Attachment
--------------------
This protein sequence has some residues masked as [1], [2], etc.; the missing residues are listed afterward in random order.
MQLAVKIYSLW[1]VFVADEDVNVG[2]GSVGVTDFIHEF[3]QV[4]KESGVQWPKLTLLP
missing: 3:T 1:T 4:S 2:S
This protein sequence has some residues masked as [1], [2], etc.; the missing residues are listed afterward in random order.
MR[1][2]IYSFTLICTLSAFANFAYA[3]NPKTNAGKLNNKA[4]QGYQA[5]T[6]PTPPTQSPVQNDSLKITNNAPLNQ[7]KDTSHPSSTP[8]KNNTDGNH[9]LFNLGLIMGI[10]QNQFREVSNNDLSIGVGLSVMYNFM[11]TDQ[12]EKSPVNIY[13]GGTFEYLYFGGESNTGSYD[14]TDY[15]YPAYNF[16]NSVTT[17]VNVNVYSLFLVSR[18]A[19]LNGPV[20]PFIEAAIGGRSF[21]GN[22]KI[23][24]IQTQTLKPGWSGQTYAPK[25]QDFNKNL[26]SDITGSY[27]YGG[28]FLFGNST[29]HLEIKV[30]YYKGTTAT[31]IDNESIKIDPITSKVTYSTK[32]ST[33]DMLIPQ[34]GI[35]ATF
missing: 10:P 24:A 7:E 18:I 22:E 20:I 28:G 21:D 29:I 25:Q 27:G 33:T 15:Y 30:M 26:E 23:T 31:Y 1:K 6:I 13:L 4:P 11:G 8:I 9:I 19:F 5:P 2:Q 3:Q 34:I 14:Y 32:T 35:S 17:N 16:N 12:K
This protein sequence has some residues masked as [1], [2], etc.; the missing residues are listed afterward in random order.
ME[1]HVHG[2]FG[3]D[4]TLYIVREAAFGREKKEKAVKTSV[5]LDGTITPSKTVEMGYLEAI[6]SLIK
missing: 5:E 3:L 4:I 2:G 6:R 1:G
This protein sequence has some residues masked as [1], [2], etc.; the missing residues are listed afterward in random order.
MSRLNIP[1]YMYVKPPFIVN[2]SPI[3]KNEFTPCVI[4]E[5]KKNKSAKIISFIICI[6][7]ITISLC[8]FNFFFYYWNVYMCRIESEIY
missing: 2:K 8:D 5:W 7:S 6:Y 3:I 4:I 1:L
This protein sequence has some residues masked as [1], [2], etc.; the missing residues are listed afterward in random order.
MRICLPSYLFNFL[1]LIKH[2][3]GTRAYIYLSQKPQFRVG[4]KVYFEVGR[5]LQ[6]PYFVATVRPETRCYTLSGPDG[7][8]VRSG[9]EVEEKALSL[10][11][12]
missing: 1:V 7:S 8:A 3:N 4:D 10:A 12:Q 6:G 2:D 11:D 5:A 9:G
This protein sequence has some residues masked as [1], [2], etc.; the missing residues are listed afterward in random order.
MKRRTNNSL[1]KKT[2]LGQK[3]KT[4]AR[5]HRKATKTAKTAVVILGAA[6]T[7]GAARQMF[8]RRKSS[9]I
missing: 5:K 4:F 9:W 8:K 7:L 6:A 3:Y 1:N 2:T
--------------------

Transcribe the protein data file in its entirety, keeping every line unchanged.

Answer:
This protein sequence has some residues masked as [1], [2], etc.; the missing residues are listed afterward in random order.
MQLAVKIYSLW[1]VFVADEDVNVG[2]GSVGVTDFIHEF[3]QV[4]KESGVQWPKLTLLP
missing: 3:T 1:T 4:S 2:S
This protein sequence has some residues masked as [1], [2], etc.; the missing residues are listed afterward in random order.
MR[1][2]IYSFTLICTLSAFANFAYA[3]NPKTNAGKLNNKA[4]QGYQA[5]T[6]PTPPTQSPVQNDSLKITNNAPLNQ[7]KDTSHPSSTP[8]KNNTDGNH[9]LFNLGLIMGI[10]QNQFREVSNNDLSIGVGLSVMYNFM[11]TDQ[12]EKSPVNIY[13]GGTFEYLYFGGESNTGSYD[14]TDY[15]YPAYNF[16]NSVTT[17]VNVNVYSLFLVSR[18]A[19]LNGPV[20]PFIEAAIGGRSF[21]GN[22]KI[23][24]IQTQTLKPGWSGQTYAPK[25]QDFNKNL[26]SDITGSY[27]YGG[28]FLFGNST[29]HLEIKV[30]YYKGTTAT[31]IDNESIKIDPITSKVTYSTK[32]ST[33]DMLIPQ[34]GI[35]ATF
missing: 10:P 24:A 7:E 18:I 22:E 20:I 28:G 21:D 29:I 25:Q 27:G 33:T 15:Y 30:M 26:E 23:T 31:Y 1:K 6:I 13:L 4:P 11:G 8:I 9:I 19:F 5:P 2:Q 3:Q 34:I 14:Y 32:T 35:S 17:N 16:N 12:K
This protein sequence has some residues masked as [1], [2], etc.; the missing residues are listed afterward in random order.
ME[1]HVHG[2]FG[3]D[4]TLYIVREAAFGREKKEKAVKTSV[5]LDGTITPSKTVEMGYLEAI[6]SLIK
missing: 5:E 3:L 4:I 2:G 6:R 1:G
This protein sequence has some residues masked as [1], [2], etc.; the missing residues are listed afterward in random order.
MSRLNIP[1]YMYVKPPFIVN[2]SPI[3]KNEFTPCVI[4]E[5]KKNKSAKIISFIICI[6][7]ITISLC[8]FNFFFYYWNVYMCRIESEIY
missing: 2:K 8:D 5:W 7:S 6:Y 3:I 4:I 1:L
This protein sequence has some residues masked as [1], [2], etc.; the missing residues are listed afterward in random order.
MRICLPSYLFNFL[1]LIKH[2][3]GTRAYIYLSQKPQFRVG[4]KVYFEVGR[5]LQ[6]PYFVATVRPETRCYTLSGPDG[7][8]VRSG[9]EVEEKALSL[10][11][12]
missing: 1:V 7:S 8:A 3:N 4:D 10:A 12:Q 6:G 2:D 11:D 5:A 9:G
This protein sequence has some residues masked as [1], [2], etc.; the missing residues are listed afterward in random order.
MKRRTNNSL[1]KKT[2]LGQK[3]KT[4]AR[5]HRKATKTAKTAVVILGAA[6]T[7]GAARQMF[8]RRKSS[9]I
missing: 5:K 4:F 9:W 8:K 7:L 6:A 3:Y 1:N 2:T